Saturday, April 05, 2008


A Chinese businessman sentenced to death for spying for a Taiwanese organisation did not receive a fair trial, his daughter says. In a rare interview, Ran Chen tells the BBC's Michael Bristow in Beijing she fears her father, Wo Weihan, could have been forced to confess while he was kept isolated from the outside world.
Wo Weihan was convicted of several espionage charges, including passing on information about a senior Chinese leader's health.
The 59-year-old, who pleaded not guilty, is currently waiting for China's Supreme Court to confirm the death sentence, his daughter says.
Ran Chen has decided to speak out publicly because she wants to raise awareness about her father's case.
"I believe in his innocence, but it is up to a just and transparent legal system to decide his innocence or guilt," she says.
"In my opinion, he has not received a fair trial."

Wo, who ran a medical research company in Beijing, was arrested in January 2005, according to court documents.
These say he spied for an organisation called The Grand Alliance for the Reunification of China under the Three Principles of the People between 1989 and 2003.
This group is under the auspices of Taiwan's new ruling party, the Kuomintang, according to the party's official website.
Taiwan is an island that China claims as its own, and there is continued tension between the two.
According to the court documents, Wo was accused of copying information from Chinese military magazines and passing it on to the Taiwanese group.
He was also accused of passing on night-vision equipment and information on a leader's health, as well as recruiting other agents on the mainland.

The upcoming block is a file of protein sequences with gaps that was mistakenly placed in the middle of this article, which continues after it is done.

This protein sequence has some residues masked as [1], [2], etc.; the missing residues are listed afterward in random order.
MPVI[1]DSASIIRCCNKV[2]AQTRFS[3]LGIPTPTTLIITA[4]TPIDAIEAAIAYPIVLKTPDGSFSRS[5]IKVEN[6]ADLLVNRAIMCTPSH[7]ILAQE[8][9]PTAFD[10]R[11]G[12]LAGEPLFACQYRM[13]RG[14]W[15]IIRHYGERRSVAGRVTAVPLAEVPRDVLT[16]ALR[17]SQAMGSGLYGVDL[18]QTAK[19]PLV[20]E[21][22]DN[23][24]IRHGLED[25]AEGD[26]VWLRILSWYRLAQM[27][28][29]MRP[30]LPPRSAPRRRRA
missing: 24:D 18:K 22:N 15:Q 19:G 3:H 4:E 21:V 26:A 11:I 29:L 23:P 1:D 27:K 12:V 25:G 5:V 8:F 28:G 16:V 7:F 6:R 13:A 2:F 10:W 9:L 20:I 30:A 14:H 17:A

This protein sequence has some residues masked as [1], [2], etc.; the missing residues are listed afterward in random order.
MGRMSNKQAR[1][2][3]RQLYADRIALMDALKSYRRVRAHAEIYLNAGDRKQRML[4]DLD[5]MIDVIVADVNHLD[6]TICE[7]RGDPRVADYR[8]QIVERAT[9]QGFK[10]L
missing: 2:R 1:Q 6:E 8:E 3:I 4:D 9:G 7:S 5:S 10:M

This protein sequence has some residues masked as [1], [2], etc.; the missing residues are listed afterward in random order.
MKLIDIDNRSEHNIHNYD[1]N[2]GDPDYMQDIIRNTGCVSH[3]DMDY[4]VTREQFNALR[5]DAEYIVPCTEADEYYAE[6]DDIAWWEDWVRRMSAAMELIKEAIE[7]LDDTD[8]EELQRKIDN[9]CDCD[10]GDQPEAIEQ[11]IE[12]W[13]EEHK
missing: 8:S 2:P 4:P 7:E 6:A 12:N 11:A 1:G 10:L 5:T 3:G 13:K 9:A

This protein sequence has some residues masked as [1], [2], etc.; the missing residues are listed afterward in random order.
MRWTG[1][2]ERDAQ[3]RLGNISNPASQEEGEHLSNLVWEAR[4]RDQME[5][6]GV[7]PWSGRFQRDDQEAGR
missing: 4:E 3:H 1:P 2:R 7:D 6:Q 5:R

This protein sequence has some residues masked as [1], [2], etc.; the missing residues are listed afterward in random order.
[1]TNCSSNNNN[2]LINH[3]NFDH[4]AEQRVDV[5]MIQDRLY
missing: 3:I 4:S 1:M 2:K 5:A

The court says he was paid more than $400,000 for helping the Taiwanese group.
Despite the serious nature of the charges, Wo's daughter says the Chinese prosecution did not provided sufficient proof of guilt.
For example, she said no real evidence had been presented about the information her father was supposed to have passed on about the leader's health - top secret information in China.

Ran Chen is not alone in her concern about China's interrogation methods.
The court papers, issued by Beijing Supreme Court, say only that Wo "could have chatted about a leader's health situation".
Ms Chen, who is now an Austrian citizen, says one of the main pieces of evidence used against her father was his confession, which he later retracted.
"I am worried that he might have been put under pressure because he was interrogated for a whole year without legal representation and no access to his family or the outside world," she says.

The 30-year-old has not been able to visit her father since he was arrested.
Amnesty International China maintains such secrecy about these cases that her father's lawyer cannot even legally reveal details about the case to Ms Chen.
The daughter is not the only one concerned about the methods used by China during its interrogation of criminal suspects.
Human rights group Amnesty International made the same point earlier this year when it called on China to abolish the death penalty.
"There are regular reports of what are believed to be miscarriages of justice after hasty and unfair trials and widespread use of torture to extract confessions," it said.
China does not reveal how many people it executes each year, but it appears concerned about possible miscarriages of justice.
Last year, it introduced new rules that require every death sentence to be approved by China's Supreme Court.
In 2007, that court rejected 15% of all death sentences citing illegal procedures, lack of evidence and unclear facts.
That same court is now deliberating Wo's case.
No-one answered the telephone when the BBC contacted the court to find out when a decision will be reached.
Ms Chen can do nothing but wait and hope.



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